389 F2d 61 National Labor Relations Board v. Electro Motive Mfg Co

389 F.2d 61

NATIONAL LABOR RELATIONS BOARD, Petitioner,
v.
ELECTRO MOTIVE MFG. CO., Inc., Respondent.

No. 11447.

United States Court of Appeals Fourth Circuit.

Argued Dec. 1, 1967.
Decided Jan. 26, 1968.

George B. Driesen, Attorney, N.L.R.B. (Arnold Ordman, General Counsel, Dominick L. Manoli, Associate General Counsel, Marcel Mallet-Prevost, Asst. General Counsel, and Robert M. Lieber, Attorney, N.L.R.B., on brief), for petitioner.

Wm. H. Smith, Jr., Columbia, S.C. (E. D. Smith, Jr., Columbia, S.C., on brief), for respondent.

Before HAYNSWORTH, Chief Judge, and WINTER and BUTZNER, Circuit Judges.

HAYNSWORTH, Chief Judge:

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1

In this case the National Labor Relations Board petitions for enforcement of its order directing respondent, Electro Motive Mfg. Co., Inc., to cease and desist from interfering with, restraining, or coercing its employees in the exercise of their rights under Section 7 of the National Labor Relations Act1 and to reinstate with back pay a supervisor, Harry A. Wise.2 We enforce the order.

2

Substantial evidence exists on the record as a whole to support the Board's determination that certain of respondent's employees were subjected to unlawful threats.

3

The employer's principal contention is that the Board is without authority to order the reinstatement of Wise under the circumstances of this case, since he is a supervisor within the meaning of the Act. The Board found, on substantial evidence, that Wise was discharged for giving a Board agent a signed statement which contained an admission that certain employees had been unlawfully threatened by Wise. Such a discharge constitutes a violation of Section 8(a) (1) of the Act,3 and the remedy fashioned by the Board is not an inappropriate one.4 The discharge of a supervisor for testifying at a Board proceeding has been held a violation of Section 8(a)(1) of the Act because an employee is entitled to the vindication through effective administrative proceedings of his Section 7 rights, and a witness' fear of reprisal is incompatible with that effective administration.5 Respondent contends that the instant case is distinguishable, since, while a supervisor may be legally compelled to testify at a formal Board Proceeding, here a statement was voluntarily given to a Board investigator. In terms of the effective administration of the Act, however, we see no distinction between the protection of managerial employees who cooperate willingly with the Board and of those who render assistance under legal compulsion. The effect of the discharge, in either event, is to tend to dry up legitimate sources of information to Board agents, to impair the functioning of the machinery provided for the vindication of the employees' rights and, probably, to restrain employees in the exercise of their protected rights.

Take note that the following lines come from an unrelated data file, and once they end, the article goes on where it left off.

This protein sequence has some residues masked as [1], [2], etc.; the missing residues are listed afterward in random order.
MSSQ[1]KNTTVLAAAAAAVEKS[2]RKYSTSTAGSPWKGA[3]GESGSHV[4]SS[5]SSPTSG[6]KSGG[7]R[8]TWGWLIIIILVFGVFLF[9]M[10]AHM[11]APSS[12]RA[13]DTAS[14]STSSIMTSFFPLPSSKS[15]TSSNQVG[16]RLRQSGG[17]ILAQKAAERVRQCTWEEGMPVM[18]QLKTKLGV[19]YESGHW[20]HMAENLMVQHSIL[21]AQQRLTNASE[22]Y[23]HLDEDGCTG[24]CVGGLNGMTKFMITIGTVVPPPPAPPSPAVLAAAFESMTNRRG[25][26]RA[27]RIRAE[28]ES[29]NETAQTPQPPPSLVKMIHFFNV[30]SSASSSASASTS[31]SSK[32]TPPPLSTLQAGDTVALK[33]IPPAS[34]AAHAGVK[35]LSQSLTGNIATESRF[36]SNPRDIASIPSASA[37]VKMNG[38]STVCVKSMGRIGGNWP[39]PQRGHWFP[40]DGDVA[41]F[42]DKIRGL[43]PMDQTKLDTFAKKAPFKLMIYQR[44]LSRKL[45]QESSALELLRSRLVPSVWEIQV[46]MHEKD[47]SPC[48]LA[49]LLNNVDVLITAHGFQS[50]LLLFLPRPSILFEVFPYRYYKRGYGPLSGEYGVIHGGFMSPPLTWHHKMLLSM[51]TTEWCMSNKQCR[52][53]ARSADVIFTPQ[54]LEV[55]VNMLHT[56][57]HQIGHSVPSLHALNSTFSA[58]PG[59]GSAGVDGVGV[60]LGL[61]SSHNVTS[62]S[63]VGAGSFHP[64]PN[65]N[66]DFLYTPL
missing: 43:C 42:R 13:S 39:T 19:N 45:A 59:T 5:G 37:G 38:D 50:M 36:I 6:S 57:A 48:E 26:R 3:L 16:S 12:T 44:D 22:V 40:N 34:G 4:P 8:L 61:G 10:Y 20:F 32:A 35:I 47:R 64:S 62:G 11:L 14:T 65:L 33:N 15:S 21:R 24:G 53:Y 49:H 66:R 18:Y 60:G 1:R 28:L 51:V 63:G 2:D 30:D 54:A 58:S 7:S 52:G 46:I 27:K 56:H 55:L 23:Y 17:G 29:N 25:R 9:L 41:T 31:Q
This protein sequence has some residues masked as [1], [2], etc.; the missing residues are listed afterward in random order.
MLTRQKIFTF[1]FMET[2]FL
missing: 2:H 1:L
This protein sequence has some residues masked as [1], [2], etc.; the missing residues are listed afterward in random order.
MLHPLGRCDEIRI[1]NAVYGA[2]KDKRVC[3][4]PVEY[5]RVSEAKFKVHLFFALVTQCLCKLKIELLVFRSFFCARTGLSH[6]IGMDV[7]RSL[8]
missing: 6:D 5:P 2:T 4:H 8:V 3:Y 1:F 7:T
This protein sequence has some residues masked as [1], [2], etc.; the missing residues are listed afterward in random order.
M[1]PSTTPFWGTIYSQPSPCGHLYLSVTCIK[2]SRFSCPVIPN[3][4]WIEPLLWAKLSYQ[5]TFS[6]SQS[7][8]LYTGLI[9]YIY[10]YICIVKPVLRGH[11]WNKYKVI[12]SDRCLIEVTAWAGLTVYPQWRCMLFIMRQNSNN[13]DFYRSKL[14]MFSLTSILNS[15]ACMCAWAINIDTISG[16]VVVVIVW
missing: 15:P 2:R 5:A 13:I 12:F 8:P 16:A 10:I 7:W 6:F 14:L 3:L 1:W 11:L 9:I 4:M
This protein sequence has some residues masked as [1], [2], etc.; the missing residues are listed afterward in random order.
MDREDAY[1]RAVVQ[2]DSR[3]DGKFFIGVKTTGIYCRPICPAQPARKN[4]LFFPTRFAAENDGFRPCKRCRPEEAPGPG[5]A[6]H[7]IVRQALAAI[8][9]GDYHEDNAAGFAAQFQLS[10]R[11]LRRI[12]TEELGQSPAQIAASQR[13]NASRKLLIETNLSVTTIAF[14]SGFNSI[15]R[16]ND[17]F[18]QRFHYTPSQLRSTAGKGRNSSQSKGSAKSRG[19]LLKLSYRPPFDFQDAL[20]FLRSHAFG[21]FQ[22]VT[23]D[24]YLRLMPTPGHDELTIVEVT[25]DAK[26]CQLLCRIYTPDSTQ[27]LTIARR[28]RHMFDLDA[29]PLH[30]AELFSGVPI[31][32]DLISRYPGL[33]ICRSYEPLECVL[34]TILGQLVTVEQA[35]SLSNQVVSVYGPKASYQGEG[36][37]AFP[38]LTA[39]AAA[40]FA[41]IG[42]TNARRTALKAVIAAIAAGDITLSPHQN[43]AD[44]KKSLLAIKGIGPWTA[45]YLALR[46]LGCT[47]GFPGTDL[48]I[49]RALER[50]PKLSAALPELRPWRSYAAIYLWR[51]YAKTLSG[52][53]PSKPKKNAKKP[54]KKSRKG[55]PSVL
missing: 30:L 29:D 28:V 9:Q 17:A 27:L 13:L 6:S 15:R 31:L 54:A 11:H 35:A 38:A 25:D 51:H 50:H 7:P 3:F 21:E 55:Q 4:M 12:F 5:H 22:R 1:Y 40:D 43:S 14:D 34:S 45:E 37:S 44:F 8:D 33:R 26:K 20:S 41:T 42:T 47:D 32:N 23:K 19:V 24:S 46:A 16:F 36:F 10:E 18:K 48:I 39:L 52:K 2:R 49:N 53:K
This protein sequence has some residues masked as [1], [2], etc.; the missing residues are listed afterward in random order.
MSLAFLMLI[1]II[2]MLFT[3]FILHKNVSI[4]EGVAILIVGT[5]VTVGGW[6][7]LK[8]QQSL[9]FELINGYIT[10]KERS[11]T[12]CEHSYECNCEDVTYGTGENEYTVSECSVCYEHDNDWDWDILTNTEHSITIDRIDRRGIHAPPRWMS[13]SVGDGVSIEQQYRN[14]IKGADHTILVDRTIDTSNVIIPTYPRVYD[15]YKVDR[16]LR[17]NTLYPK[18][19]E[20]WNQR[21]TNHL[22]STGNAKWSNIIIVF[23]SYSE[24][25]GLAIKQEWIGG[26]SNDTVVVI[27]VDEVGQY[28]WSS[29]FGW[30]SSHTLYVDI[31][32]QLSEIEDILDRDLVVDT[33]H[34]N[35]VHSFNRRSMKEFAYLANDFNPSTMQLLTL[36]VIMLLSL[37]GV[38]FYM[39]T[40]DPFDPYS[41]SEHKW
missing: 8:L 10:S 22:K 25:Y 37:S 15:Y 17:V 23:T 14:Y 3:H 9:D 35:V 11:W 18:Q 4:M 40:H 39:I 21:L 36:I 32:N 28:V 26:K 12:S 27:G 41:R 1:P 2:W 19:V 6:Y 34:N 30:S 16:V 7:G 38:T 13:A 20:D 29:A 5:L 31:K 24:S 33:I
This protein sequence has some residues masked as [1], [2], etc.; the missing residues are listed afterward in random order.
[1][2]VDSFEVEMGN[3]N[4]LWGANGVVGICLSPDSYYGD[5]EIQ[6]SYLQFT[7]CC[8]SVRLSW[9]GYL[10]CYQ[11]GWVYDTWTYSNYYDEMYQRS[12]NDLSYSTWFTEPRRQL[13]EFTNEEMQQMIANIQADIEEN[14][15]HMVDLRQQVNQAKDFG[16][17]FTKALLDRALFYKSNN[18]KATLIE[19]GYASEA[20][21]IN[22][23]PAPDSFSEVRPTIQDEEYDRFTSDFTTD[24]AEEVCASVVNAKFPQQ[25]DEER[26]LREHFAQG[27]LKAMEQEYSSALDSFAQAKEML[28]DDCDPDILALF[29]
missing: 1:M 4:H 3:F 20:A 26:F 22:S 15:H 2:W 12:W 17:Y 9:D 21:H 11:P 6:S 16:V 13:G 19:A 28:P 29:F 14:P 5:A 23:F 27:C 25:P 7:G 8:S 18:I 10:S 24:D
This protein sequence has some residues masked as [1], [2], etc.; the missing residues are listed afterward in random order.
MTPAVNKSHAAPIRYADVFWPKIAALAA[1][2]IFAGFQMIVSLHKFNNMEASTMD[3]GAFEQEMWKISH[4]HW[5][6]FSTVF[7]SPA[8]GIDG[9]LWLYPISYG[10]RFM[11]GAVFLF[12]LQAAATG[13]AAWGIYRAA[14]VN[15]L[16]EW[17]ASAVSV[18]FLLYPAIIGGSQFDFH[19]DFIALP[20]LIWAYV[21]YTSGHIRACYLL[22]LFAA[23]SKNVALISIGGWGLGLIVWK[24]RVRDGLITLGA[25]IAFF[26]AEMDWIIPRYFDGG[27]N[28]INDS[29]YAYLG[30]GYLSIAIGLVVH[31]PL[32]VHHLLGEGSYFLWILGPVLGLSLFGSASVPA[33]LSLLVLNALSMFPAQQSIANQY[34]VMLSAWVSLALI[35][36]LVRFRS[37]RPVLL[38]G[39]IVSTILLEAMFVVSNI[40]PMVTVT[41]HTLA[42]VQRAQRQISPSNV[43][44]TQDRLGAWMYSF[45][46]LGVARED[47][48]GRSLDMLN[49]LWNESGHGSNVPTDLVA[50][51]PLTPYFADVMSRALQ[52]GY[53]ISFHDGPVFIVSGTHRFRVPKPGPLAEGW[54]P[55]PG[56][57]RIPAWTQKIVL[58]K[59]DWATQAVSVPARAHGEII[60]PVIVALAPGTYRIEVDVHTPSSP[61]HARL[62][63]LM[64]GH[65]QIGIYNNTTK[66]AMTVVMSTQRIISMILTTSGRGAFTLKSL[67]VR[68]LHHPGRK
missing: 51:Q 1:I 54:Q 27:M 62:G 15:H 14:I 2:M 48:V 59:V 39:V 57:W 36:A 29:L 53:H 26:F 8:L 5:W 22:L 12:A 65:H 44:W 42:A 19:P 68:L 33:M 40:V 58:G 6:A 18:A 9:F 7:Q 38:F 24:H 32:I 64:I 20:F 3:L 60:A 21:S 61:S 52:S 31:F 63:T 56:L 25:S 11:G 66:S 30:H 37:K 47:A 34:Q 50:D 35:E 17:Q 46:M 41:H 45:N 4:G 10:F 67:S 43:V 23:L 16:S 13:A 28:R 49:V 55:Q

4

Had Wise been discharged for having made the coercive statement to the employees, as the employer contends, there would have been no violation of the Act. The fact, however, that his superiors blisteringly condemned him for having given a statement to the Board's agent, not for having threatened employees, supports the finding that the former was the reason for his discharge.

5

Enforcement granted.

1

29 U.S.C.A. 157

2

158 NLRB No. 51

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3

29 U.S.C.A. 158(a)(1)

4

Section 10(c) of the Act, 29 U.S.C.A. 160(c) reads in part:

'* * * The Board shall * * * cause to be served on such person (one who has engaged in an unfair labor practice) an order requiring such person to cease and desist from such unfair labor practice, and to take such affirmative action including reinstatement of employees with or without back pay, as will effectuate the policies of this subchapter * * *.

While this provision makes express reference to the reinstatement of employees, it does not preclude the Board's ordering reinstatement of a supervisor in an appropriate case. The Board is directed to take steps to effectuate the ploicies of the subchapter, and if the discharge of a supervisor constitutes a violation of Section 8(a)(1), his reinstatement may be necessary to the effectuation of those policies.

5

Oil City Brass Works v. N.L.R.B., 5 Cir., 357 F.2d 466